THP Participates in National School Bus Safety Week

Sunday, October 15, 2006 | 07:00pm

Drivers Reminded to be Safe When Traveling Near School Bus

School Bus Safety Week Fact Sheet and Safety Tips

October 16, 2006

Nashville, Tennessee — The Department of Safety and Tennessee Highway Patrol (THP) are joining law enforcement agencies and schools across the nation for National School Bus Safety Week, October 15 - 21. This year’s theme, “I see the driver – The driver sees me,” reminds Tennessee ’s approximately 600,000 students to stay out of the danger zone and in the direct eyesight of the school bus driver.

“School buses are nearly six times safer than passenger vehicles,” said Interim Department of Safety Commissioner Gerald Nicely. “Help keep the children they carry to and from school each day even safer by using caution when driving near a school bus.”

Each year, the THP’s Pupil Transportation Division inspects school buses and trains bus drivers across the state. Since January 1, Troopers have inspected 1,508 buses and have trained 1,889 school bus drivers. In 2005, Troopers inspected 9,446 buses and trained 9,928 drivers .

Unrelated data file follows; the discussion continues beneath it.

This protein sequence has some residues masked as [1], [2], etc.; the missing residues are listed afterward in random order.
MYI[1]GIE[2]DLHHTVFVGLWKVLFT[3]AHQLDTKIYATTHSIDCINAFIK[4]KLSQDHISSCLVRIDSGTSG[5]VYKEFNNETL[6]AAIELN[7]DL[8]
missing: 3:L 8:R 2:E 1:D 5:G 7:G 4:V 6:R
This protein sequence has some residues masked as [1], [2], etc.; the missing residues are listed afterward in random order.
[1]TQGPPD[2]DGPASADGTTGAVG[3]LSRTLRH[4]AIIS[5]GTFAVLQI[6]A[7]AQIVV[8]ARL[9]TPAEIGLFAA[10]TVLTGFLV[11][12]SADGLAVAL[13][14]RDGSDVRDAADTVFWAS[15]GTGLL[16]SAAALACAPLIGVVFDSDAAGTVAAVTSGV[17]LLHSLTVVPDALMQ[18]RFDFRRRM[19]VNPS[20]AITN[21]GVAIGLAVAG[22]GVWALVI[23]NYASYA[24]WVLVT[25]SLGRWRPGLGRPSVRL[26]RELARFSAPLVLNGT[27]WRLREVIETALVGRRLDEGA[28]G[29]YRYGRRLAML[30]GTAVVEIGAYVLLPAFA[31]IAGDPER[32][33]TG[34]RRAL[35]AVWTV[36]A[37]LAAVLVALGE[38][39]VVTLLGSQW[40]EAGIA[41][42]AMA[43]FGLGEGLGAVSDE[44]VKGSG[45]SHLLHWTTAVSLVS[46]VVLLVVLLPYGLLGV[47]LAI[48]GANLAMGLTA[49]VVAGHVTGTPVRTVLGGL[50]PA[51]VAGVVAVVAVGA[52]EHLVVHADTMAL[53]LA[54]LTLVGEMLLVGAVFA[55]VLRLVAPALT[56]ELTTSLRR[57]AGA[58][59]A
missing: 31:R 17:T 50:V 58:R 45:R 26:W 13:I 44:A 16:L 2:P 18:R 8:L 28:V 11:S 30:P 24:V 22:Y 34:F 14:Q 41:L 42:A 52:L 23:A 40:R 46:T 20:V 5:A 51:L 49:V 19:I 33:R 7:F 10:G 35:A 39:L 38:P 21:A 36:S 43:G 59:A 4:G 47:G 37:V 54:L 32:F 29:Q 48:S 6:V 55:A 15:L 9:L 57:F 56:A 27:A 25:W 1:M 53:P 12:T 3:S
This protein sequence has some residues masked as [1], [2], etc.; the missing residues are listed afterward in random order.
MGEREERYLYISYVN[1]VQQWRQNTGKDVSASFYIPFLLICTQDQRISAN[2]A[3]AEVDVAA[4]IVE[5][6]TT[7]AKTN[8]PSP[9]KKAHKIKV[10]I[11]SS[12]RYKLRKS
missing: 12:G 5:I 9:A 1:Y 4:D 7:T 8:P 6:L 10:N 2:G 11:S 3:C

“These big, yellow buses carry some of Tennessee ’s most precious cargo,” said Tennessee Highway Patrol Colonel Mike Walker. “Our goal is to keep the children safe as they travel. That’s why Troopers inspect buses, train school bus drivers and enforce traffic laws.”

In August, the THP launched a major year-long enforcement effort to remind motorists and students to Be Safe in the School Zone. Since August 11, Troopers have written a total of 2,873 citations. Of those, 890 have been written to drivers in school zones or around school buses, and 810 drivers have been ticketed for speeding in a school zone. Twenty drivers have been cited for improperly passing a school bus. Non-moving violations resulted in 1,983 citations, including 117 for not using proper child safety restraints and 788 for failure to wear safety belts.

The Tennessee Department of Safety ( ) is responsible for ensuring the safety and general welfare of the traveling public. The department’s general areas of responsibility include law enforcement, safety education and motorist services including the issuance of driver licenses. The department and its highly trained staff of Troopers are responsible for safety on more than 15,000 miles of state and federal highways.

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